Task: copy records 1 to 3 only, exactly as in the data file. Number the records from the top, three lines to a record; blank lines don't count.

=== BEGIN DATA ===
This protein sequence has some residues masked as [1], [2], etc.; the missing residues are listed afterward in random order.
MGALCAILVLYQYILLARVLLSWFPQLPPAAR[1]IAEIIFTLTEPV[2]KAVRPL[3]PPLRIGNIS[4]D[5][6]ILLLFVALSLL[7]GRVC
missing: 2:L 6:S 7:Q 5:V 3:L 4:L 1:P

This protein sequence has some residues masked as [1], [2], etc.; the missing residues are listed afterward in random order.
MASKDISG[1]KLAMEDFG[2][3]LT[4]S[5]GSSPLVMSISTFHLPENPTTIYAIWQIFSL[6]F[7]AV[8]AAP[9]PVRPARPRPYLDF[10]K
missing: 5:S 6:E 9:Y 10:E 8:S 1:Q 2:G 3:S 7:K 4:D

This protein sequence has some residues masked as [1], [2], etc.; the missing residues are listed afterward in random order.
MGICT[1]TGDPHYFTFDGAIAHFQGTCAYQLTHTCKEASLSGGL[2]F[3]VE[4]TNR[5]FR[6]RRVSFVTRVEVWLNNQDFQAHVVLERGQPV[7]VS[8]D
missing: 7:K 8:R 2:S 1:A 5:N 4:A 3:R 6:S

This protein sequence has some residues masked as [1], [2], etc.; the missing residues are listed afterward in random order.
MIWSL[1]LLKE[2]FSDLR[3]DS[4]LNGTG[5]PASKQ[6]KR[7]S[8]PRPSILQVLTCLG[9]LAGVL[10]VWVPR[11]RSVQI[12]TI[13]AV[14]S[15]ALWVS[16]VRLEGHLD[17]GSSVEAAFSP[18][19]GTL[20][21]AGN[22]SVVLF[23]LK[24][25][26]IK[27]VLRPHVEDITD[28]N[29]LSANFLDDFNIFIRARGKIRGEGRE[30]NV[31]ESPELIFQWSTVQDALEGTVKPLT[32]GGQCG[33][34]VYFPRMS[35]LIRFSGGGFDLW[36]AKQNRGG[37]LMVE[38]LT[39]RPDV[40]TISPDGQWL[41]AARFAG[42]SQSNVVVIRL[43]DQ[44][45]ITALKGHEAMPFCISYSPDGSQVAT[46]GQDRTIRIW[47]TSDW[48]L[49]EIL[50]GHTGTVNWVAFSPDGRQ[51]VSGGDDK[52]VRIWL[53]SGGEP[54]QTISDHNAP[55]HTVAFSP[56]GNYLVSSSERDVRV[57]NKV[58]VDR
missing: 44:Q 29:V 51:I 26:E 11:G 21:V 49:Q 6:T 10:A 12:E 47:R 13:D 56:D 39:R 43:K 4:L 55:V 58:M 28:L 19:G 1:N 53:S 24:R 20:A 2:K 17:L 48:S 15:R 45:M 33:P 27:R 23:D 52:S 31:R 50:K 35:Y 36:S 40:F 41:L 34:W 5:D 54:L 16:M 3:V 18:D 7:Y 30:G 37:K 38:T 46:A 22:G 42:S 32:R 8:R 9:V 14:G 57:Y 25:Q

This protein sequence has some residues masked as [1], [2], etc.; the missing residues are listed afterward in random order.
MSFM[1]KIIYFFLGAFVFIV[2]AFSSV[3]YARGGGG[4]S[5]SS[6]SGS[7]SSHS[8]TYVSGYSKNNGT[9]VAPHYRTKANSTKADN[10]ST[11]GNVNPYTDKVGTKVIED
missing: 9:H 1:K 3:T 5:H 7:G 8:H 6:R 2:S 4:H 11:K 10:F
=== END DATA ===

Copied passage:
This protein sequence has some residues masked as [1], [2], etc.; the missing residues are listed afterward in random order.
MGALCAILVLYQYILLARVLLSWFPQLPPAAR[1]IAEIIFTLTEPV[2]KAVRPL[3]PPLRIGNIS[4]D[5][6]ILLLFVALSLL[7]GRVC
missing: 2:L 6:S 7:Q 5:V 3:L 4:L 1:P

This protein sequence has some residues masked as [1], [2], etc.; the missing residues are listed afterward in random order.
MASKDISG[1]KLAMEDFG[2][3]LT[4]S[5]GSSPLVMSISTFHLPENPTTIYAIWQIFSL[6]F[7]AV[8]AAP[9]PVRPARPRPYLDF[10]K
missing: 5:S 6:E 9:Y 10:E 8:S 1:Q 2:G 3:S 7:K 4:D

This protein sequence has some residues masked as [1], [2], etc.; the missing residues are listed afterward in random order.
MGICT[1]TGDPHYFTFDGAIAHFQGTCAYQLTHTCKEASLSGGL[2]F[3]VE[4]TNR[5]FR[6]RRVSFVTRVEVWLNNQDFQAHVVLERGQPV[7]VS[8]D
missing: 7:K 8:R 2:S 1:A 5:N 4:A 3:R 6:S